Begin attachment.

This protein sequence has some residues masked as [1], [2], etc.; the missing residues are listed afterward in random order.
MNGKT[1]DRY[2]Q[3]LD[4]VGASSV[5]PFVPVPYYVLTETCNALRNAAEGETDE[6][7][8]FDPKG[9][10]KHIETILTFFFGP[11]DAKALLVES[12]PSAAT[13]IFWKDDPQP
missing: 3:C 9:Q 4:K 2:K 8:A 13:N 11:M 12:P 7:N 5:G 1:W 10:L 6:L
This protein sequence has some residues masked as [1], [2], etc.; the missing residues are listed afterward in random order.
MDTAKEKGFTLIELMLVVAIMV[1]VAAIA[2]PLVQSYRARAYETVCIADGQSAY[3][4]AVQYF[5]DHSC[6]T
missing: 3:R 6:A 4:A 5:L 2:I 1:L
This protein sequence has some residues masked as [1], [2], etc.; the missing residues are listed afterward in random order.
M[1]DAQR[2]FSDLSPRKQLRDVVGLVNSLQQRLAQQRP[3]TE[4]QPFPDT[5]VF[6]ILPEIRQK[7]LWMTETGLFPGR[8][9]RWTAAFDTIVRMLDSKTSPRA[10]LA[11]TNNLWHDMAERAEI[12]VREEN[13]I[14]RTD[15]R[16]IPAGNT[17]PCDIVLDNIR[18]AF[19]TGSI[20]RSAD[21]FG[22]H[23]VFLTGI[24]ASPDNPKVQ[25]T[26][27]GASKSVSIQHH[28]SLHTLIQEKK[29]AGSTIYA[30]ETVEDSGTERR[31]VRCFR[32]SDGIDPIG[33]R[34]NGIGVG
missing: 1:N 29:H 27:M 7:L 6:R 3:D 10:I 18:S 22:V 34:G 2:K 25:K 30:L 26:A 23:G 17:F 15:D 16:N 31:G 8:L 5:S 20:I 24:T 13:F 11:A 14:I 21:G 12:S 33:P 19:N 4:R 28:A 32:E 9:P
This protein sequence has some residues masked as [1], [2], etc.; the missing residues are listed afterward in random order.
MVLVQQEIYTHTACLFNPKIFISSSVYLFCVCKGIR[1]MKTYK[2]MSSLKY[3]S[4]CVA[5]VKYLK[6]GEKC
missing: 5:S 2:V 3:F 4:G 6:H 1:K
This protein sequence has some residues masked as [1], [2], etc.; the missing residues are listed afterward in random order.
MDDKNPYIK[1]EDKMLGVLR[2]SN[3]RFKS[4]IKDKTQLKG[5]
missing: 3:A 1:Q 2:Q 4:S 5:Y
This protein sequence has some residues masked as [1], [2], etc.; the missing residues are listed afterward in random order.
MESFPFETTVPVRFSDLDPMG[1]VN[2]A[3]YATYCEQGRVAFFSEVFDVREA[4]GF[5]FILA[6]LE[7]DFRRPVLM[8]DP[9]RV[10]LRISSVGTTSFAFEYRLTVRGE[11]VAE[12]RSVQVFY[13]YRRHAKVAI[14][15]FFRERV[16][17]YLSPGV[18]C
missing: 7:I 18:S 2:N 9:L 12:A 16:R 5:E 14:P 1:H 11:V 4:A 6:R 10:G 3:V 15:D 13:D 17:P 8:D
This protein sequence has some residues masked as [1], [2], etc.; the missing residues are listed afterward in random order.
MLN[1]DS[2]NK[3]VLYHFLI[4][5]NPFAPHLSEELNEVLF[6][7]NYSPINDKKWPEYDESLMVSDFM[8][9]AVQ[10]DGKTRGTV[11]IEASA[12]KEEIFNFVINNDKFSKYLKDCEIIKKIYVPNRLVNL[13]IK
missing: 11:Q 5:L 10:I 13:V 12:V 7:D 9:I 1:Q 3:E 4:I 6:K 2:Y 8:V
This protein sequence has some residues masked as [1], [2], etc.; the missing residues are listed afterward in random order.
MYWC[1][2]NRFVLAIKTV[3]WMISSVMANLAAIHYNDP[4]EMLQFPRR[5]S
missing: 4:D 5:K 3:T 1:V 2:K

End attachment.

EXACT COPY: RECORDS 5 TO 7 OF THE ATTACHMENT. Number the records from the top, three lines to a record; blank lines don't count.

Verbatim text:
This protein sequence has some residues masked as [1], [2], etc.; the missing residues are listed afterward in random order.
MDDKNPYIK[1]EDKMLGVLR[2]SN[3]RFKS[4]IKDKTQLKG[5]
missing: 3:A 1:Q 2:Q 4:S 5:Y
This protein sequence has some residues masked as [1], [2], etc.; the missing residues are listed afterward in random order.
MESFPFETTVPVRFSDLDPMG[1]VN[2]A[3]YATYCEQGRVAFFSEVFDVREA[4]GF[5]FILA[6]LE[7]DFRRPVLM[8]DP[9]RV[10]LRISSVGTTSFAFEYRLTVRGE[11]VAE[12]RSVQVFY[13]YRRHAKVAI[14][15]FFRERV[16][17]YLSPGV[18]C
missing: 7:I 18:S 2:N 9:L 12:A 16:R 5:E 14:P 1:H 11:V 4:A 6:R 10:G 3:V 15:D 13:D 17:P 8:D
This protein sequence has some residues masked as [1], [2], etc.; the missing residues are listed afterward in random order.
MLN[1]DS[2]NK[3]VLYHFLI[4][5]NPFAPHLSEELNEVLF[6][7]NYSPINDKKWPEYDESLMVSDFM[8][9]AVQ[10]DGKTRGTV[11]IEASA[12]KEEIFNFVINNDKFSKYLKDCEIIKKIYVPNRLVNL[13]IK
missing: 11:Q 5:L 10:I 13:V 12:V 7:D 9:I 1:Q 3:E 4:I 6:K 2:Y 8:V